“The Stalinist policy of systematic efforts for production by the working class together with the crumbs obtained from American imperia1ism or from plundering Germany, have permitted a partia1 economic recovery. The revolutionary party must take this fact into consideration in its immediate estimation of the situation.

This recovery must, however, be given its real value. The post-war period begins with enormous needs in every country, especially in the sphere of articles of consumption; during the period of reconversion of industry from a war footing there is, in fact, a relative underproduction. Under present conditions, only a lack of raw materials prevents French production from equalling, and even surpassing the level of 1938.”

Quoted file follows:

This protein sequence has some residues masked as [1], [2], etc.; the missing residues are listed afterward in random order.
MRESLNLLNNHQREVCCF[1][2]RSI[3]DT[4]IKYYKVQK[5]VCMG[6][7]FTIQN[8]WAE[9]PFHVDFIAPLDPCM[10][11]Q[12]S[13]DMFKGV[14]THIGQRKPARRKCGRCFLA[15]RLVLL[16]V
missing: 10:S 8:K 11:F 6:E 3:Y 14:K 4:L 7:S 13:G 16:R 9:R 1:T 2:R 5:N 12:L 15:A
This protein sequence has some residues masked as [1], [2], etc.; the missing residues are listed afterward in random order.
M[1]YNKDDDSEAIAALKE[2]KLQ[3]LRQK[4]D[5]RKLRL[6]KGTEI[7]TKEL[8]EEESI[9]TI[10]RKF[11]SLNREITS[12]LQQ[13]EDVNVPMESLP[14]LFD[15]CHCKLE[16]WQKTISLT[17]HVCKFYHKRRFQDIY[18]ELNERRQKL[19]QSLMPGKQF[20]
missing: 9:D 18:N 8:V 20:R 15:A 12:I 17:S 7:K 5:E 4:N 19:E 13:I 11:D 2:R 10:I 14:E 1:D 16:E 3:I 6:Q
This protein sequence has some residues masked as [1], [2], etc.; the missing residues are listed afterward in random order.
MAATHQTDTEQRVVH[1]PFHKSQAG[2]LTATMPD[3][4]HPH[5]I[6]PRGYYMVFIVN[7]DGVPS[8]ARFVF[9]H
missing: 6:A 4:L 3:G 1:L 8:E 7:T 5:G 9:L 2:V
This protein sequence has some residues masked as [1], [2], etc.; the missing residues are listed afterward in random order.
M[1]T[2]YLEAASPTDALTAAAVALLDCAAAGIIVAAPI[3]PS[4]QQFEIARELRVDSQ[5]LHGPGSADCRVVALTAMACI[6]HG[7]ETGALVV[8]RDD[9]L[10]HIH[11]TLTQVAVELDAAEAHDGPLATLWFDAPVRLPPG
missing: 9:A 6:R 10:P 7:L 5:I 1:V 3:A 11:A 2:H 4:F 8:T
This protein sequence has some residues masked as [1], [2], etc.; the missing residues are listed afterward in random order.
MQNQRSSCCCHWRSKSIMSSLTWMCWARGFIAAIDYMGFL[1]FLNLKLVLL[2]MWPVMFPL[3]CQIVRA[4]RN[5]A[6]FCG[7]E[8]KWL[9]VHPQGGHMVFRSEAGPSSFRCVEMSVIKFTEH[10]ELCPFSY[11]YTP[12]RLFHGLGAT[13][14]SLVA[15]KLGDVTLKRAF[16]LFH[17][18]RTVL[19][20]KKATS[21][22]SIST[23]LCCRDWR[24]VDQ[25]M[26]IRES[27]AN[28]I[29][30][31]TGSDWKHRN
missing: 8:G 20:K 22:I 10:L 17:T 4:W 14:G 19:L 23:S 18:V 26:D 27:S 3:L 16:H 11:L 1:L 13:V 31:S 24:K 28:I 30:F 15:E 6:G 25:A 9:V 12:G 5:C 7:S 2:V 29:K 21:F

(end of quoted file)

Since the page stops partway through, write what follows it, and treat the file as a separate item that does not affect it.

The resolution then goes on to state that this recovery cannot solve any of the fundamental problems of French economy but must even aggravate them in the long run—a point upon which everyone has been in agreement all along.

Other documents in the French discussion state it as a fact recognised by all sections of the PCI that industrial production in France has now reached about 80% of 1938 and is still growing. A few months ago Comrade Goffe was denying on the Central Committee, that French industrial production had or could reach even 60% of 1938 level!

In a document “The French Situation” (signed by other members of the French Majority, including Marcoux — editor of “La Verite”) we read: